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The NFL Evaluates Kickers Incorrectly

Aaron Schatz – of Football Outsiders fame – has penned an interesting Keeping Score column in today’s New York Times. The column makes a simple, yet bold assertion in the title: “NFL Kickers are Judged on the Wrong Criteria.”

Schatz argues there are two aspects to a kicker’s performance – accuracy on field goal attempts and distance on kick-0ffs. Of these two characteristics, field goal accuracy gets you paid in the NFL. To bolster this argument he notes the $5.4 million the Dallas Cowboys are scheduled to pay Mike Vanderjagt over three seasons. Vanderjagt is the NFL career leader in field goal accuracy. He is also, according to Schatz, one of the NFL’s worst kickers in distance on kick-offs. Given the money paid Vanderjagt, it appears accuracy on field goals is what drove the Cowboy’s decision. Yet Schatz says that focus is misplaced.

“There is effectively no correlation between a kicker’s field-goal percentage one season and his field-goal percentage the next. But average kickoff distance shows more consistency from season to season than almost any other individual statistic in the N.F.L.”

At Football Outsiders Schatz expands on this observation.

“Measuring every kicker from 1999-2005 who had at least 10 field goal attempts in two consecutive years, the year-to-year correlation of field goal percentage is .03. ... On the other hand, the year-to-year correlation of average kickoff distance — same time period, same minimum of 10 kickoffs — is .60. That makes average kickoff distance one of the most predictable individual stats in the entire NFL, at any position.”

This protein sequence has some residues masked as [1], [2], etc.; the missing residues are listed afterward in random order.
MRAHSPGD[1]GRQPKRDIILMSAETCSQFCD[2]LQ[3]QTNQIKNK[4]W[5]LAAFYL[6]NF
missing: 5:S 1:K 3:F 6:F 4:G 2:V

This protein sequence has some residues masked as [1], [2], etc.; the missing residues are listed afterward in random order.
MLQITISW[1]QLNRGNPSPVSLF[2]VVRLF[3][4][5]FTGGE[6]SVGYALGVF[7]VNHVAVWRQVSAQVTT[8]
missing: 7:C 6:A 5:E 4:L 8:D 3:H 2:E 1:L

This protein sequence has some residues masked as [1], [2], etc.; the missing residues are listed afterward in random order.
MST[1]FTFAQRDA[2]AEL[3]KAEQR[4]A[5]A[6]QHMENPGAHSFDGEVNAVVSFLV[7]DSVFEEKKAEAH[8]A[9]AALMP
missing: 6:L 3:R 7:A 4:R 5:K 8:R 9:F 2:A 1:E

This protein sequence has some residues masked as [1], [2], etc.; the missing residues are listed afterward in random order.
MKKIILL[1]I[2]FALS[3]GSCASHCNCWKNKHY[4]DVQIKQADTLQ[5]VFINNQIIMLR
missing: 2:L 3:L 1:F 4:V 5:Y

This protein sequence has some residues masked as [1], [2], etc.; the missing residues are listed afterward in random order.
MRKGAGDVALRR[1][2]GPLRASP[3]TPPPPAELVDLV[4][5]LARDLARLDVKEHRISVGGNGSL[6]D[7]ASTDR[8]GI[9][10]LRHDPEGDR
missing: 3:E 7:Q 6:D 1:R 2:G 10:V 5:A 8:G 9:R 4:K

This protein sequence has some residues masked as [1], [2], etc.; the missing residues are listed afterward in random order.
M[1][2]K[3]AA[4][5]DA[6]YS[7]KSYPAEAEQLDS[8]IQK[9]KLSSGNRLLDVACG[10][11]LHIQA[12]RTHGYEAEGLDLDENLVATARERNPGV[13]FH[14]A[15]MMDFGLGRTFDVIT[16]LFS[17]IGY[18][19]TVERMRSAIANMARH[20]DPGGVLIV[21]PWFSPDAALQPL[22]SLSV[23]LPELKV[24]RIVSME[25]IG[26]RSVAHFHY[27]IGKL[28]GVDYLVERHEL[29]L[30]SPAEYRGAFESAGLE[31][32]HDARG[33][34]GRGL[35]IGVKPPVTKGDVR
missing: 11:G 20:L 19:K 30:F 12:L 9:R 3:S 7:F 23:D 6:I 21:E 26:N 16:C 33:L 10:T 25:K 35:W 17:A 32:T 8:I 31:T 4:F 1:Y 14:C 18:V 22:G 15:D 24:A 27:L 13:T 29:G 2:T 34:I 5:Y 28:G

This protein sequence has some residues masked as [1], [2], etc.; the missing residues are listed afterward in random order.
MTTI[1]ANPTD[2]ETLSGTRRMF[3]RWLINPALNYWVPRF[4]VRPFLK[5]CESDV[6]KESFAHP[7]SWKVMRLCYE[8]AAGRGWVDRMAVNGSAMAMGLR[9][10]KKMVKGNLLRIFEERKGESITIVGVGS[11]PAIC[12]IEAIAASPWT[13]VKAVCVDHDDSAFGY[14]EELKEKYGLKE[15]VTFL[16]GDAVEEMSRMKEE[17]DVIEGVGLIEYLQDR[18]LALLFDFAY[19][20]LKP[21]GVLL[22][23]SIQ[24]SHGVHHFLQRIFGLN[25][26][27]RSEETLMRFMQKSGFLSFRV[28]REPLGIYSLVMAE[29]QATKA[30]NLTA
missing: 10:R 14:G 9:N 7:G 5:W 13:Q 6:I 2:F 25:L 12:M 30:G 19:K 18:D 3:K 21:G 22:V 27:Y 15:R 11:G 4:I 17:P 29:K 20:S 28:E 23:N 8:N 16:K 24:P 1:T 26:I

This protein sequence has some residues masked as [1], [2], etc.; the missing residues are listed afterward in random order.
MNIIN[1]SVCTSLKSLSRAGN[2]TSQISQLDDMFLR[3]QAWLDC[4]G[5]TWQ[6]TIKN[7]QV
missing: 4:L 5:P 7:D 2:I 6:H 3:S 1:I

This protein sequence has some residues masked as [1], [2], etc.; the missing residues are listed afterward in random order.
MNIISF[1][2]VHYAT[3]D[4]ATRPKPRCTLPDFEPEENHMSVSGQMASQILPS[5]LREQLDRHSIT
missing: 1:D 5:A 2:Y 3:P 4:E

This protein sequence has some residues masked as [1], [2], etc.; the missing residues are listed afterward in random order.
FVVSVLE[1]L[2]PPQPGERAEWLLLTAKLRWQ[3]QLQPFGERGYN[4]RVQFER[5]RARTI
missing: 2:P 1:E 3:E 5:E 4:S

Still, teams appear to be paying for accuracy. In essence, Schatz argues that the NFL is Fooled by Randomness. Field goal accuracy defies prediction, so noting past accuracy is not useful in determining wages. Yet NFL teams appear to be incorporating this information in negotiating salaries.

Although this story is interesting by itself, one could argue that this is just one more example of the Moneyball phenomenon in sports. Is anyone compiling a list of such examples?